Two sisters who've put a spin on the buttoned-up game of tennis talk about passion, fashion, family, coping with criticism (warning to all opponents: sniping just makes them more ferocious).
They're young, they're powerful, and they've got bodies of steel. I met them once years ago; now, for the first time since they've risen to the apex of their sport, I sit across from two of the most famous sisters in the world, Venus and Serena Williams.

Before Venus and Serena, now 22 and 21, were even born, their father, Richard, decided to turn them into pros because he'd once seen a tennis player receive a check for $30,000. What he didn't know was how to play tennis. So using instructional videos, Richard—who back then owned a security agency—taught both himself and his wife, Oracene, a nurse, how to master the game. (They have three other daughters—Yetunde, Isha, and Lyndrea—all older than Venus and Serena but none professional tennis players.) Even when the girls were just tots—they began to play at the age of 4—they were serving up passion in the conservative sport. After they turned pro at 14, they traded those stodgy tennis whites for bold designs. Last August at the U.S. Open, Serena made headlines all over the world when she stepped out wearing a short black catsuit by Puma, one of many companies she's scored endorsement deals with. For her part, Venus had already signed a $40 million contract with Reebok, which ranks among the highest endorsement fees paid to a female athlete.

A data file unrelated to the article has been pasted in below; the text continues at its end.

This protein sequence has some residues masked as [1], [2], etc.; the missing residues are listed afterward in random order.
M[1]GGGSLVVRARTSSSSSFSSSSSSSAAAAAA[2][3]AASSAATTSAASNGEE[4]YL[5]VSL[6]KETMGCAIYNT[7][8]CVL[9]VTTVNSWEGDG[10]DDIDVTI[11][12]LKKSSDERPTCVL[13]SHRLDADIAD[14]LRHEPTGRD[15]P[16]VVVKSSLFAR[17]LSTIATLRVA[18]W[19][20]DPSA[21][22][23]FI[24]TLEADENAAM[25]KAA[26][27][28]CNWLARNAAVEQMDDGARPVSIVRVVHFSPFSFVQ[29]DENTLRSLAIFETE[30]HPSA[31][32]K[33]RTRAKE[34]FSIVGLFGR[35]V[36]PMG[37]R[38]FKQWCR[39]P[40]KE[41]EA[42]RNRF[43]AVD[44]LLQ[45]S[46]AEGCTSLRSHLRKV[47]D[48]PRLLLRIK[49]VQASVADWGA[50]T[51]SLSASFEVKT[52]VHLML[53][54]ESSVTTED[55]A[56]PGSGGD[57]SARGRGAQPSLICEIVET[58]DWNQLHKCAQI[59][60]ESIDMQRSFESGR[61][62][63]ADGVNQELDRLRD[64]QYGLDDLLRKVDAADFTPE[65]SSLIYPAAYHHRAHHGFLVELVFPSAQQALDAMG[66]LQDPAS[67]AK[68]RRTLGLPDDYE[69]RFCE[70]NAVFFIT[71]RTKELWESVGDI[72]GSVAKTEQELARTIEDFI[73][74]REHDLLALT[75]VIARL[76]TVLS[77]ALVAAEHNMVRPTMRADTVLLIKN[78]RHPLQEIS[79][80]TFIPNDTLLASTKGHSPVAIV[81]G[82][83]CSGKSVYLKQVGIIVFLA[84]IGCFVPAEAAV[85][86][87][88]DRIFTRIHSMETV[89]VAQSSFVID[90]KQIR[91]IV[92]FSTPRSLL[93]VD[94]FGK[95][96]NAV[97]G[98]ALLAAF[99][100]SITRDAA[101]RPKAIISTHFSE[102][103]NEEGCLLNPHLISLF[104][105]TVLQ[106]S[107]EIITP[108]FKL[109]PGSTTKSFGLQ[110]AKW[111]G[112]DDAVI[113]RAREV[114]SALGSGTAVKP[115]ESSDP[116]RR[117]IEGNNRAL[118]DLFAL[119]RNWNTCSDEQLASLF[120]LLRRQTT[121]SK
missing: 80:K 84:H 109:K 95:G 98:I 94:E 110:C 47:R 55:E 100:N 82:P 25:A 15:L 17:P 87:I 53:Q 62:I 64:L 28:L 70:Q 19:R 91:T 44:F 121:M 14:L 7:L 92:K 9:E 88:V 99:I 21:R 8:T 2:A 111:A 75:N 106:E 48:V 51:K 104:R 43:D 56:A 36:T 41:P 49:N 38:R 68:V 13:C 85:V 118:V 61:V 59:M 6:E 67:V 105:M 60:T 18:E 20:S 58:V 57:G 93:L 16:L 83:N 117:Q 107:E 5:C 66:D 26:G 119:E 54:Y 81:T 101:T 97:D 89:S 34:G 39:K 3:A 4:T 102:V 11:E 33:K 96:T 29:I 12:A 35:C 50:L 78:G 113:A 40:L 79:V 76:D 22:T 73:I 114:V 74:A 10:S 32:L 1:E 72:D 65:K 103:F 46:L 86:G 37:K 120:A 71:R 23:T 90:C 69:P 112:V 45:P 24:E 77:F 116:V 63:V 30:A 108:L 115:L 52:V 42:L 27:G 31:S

The Williams sisters haven't been without their detractors. Some have criticized them as arrogant. Others have said they lack fire when they compete with each other in the finals. And their father has taken heat for what some call peculiar behavior. (When Richard jumped up and down after Venus's 2000 Wimbledon win, the press reported that he'd done a strange "victory dance.") But nothing has stopped the Williams power set from swinging on with their game. And whatever anyone may think of Richard, one truth is tough to refute: When it came to his girls' future, he called it right. Venus and Serena were just 13 and 12 when Richard declared they would one day be the top two tennis players in the world.

Start reading Oprah's interview with Venus and Serena Williams

Note: This interview appeared in the March 2003 issue of O, The Oprah Magazine.


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